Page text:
Skip navigation
Prisoner Education Guide

PLN sues San Juan County jail in Utah over publication ban

Associated Press, Jan. 1, 1999.
PLN sues San Juan County jail in Utah over publication ban - Associated Press 1999

The Associated Press State & Local Wire

June 7, 1999, Monday, BC cycle

Inmates sue San Juan County Jail for magazine ban

SALT LAKE CITY

Three San Juan County Jail inmates have sued the county, claiming a ban on catalogs, bulk mail and sexually-oriented magazines is unconstitutional.

Similar suits in the past have resulted in changed mail policies at jails throughout the state.

The suit claims that the jail's policies are vague and don't define what a constitutes a catalog, bulk mail and sexually oriented material. Inmates are also not notified when bulk mail is refused.

Steven Briggs, Richard Hanson and Robert Ferguson are seeking damages of $1 per day for each day the policies were enforced and a court order preventing the jail from continuing the mail policies.

They are also asking to be granted class action status, meaning all inmates subjected to the mail policies would be able to receive damages.

Civil rights attorney Brian Barnard, who filed the suit, has represented other inmates in similar challenges over the past few years. Each time the suits were settled out of court, with the inmates getting a settlement and Barnard a substantial attorneys fee.

In 1992, a Utah State Prison inmate sued after prison officials denied him access to catalogs and a publication called Prison Legal News. The state settled last year by paying Barnard $20,000 and clarifying its bulk mail and catalog policies.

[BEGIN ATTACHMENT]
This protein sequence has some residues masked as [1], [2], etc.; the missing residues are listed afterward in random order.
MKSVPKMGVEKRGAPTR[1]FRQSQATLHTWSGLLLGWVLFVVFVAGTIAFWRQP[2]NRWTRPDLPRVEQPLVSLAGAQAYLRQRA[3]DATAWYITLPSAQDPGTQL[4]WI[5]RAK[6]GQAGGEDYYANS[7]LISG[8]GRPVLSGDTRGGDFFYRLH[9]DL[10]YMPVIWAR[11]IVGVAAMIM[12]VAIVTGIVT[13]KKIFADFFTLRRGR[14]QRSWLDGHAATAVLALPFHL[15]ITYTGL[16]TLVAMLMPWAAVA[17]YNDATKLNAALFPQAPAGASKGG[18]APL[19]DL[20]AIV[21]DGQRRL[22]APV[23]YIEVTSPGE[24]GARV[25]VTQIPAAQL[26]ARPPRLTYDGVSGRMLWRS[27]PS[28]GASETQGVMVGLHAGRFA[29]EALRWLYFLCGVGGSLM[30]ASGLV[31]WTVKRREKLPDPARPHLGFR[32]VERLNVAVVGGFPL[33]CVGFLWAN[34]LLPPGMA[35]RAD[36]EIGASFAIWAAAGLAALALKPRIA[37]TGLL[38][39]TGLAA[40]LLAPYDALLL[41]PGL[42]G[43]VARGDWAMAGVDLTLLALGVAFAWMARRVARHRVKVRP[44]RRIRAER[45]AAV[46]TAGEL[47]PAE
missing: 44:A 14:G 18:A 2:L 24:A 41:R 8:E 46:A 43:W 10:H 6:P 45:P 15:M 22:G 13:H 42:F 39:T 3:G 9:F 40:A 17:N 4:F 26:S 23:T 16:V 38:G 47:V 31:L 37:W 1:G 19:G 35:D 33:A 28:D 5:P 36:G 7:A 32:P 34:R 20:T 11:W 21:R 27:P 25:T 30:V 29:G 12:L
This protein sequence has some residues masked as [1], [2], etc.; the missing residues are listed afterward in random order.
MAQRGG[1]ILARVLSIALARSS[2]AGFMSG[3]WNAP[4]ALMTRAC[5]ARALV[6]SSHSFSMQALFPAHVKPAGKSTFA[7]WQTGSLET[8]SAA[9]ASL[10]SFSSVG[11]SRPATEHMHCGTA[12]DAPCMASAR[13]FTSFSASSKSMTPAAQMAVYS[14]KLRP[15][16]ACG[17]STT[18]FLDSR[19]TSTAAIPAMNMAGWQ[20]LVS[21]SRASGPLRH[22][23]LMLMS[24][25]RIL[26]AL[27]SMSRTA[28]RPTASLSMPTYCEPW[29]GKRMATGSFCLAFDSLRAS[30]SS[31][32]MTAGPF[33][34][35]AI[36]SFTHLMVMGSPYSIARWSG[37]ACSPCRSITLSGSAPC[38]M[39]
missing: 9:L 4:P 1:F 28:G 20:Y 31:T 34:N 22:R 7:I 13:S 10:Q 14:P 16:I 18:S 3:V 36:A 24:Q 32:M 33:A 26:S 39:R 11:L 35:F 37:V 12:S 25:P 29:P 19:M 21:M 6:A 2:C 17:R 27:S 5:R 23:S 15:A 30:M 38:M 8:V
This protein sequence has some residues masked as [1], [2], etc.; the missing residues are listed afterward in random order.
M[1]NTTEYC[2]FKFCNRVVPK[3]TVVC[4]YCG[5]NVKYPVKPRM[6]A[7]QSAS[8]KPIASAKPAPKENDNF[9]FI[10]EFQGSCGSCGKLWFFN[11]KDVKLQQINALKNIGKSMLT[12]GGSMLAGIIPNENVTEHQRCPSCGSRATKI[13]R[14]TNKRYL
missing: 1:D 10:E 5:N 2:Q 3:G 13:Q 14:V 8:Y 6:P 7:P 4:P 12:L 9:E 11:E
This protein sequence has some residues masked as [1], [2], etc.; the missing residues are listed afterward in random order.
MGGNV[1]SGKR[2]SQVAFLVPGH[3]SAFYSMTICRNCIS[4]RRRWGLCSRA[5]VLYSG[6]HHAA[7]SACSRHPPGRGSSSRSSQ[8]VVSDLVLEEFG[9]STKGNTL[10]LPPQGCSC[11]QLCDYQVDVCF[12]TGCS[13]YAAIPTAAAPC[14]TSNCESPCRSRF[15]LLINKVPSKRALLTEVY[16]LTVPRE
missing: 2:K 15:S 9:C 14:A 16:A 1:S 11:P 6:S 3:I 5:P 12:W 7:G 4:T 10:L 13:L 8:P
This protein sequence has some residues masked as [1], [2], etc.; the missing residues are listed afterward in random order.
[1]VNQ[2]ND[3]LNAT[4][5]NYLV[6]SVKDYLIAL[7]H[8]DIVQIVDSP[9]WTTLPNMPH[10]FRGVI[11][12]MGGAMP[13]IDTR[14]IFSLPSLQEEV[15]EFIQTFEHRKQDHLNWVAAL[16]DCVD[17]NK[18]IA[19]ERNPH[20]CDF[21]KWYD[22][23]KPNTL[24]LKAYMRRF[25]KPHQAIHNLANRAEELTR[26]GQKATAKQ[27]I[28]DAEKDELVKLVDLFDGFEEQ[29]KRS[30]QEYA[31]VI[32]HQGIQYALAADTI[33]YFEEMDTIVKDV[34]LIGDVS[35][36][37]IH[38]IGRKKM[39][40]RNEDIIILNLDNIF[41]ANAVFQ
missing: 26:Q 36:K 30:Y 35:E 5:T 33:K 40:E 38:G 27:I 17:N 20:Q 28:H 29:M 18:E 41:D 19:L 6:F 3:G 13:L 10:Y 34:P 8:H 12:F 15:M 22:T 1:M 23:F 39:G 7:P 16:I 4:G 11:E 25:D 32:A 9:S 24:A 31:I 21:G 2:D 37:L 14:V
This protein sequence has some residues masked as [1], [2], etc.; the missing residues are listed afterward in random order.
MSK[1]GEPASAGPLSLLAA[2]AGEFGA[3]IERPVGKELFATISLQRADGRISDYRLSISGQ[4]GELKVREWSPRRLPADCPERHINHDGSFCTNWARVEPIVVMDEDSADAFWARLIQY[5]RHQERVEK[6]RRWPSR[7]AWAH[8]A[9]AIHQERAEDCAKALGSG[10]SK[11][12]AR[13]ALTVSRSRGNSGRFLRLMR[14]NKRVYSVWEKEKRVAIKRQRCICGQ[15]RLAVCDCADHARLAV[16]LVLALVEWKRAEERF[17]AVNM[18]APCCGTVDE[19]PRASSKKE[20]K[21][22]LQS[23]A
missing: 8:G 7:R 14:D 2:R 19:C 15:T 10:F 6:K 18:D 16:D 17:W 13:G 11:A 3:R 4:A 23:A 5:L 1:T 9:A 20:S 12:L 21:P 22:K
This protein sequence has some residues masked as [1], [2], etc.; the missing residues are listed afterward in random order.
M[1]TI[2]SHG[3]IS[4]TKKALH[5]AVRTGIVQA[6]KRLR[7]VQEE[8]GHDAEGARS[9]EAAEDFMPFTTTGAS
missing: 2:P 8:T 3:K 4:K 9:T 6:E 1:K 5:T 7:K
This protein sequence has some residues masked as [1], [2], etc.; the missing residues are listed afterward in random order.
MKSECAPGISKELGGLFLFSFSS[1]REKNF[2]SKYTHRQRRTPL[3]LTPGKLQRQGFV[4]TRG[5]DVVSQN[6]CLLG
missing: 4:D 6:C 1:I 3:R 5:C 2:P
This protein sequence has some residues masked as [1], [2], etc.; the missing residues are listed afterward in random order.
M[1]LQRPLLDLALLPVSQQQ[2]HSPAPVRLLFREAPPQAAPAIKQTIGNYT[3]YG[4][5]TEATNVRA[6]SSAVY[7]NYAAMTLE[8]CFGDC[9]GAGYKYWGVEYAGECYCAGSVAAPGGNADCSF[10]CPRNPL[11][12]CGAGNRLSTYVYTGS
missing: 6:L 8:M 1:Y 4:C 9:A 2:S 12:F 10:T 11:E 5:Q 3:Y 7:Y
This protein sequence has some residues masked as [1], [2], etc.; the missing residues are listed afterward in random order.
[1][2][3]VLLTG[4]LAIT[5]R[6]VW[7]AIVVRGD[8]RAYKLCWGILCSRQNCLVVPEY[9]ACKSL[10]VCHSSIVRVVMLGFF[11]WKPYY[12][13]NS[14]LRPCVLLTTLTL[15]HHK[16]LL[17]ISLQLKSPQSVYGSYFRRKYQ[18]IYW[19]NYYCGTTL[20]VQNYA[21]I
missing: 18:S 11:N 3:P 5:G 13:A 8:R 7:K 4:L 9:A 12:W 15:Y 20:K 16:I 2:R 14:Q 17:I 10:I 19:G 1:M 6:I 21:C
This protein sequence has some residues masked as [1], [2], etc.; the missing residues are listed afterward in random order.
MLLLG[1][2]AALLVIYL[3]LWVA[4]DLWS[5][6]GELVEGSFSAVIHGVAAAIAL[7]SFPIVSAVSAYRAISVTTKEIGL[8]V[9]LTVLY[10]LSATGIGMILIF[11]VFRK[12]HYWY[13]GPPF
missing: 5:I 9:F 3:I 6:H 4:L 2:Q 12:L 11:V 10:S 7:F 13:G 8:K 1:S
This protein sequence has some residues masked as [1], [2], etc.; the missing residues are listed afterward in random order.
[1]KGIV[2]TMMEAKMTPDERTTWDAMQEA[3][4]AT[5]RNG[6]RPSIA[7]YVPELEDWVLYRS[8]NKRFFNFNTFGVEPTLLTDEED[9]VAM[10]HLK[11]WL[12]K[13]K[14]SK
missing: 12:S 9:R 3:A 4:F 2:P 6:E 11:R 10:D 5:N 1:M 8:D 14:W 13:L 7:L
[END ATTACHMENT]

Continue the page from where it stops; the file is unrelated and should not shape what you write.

In 1997, inmates again sued when prison officials banned sexually oriented magazines, contending the ban was needed to keep the material from sex offenders. The state paid Barnard $15,000 and changed to policy to settle the suit.

The magazines are no longer barred at the prison, but sex offenders at the prison who view the magazines can be denied therapy that could potentially shorten their sentences.

Last year, Davis County Jail inmates sued over a ban on magazines containing nudity. That suit was settled by paying Barnard $57,000 and 102 inmates $1 for each day the policy was in effect, totaling about $12,000.

Box Elder County also changed its policy and paid Barnard $2,200 in legal fees to settle a suit over the jail's mail policies.

Prisons in California, Washington and Oregon ban sexually oriented magazines. Officials from those states say the policies are needed for security reasons and to prevent prison rapes.


 


 

Disciplinary Self-Help Litigation Manual

 

Advertise here

 

Prisoner Education Guide side

 

Federal Prison Handbook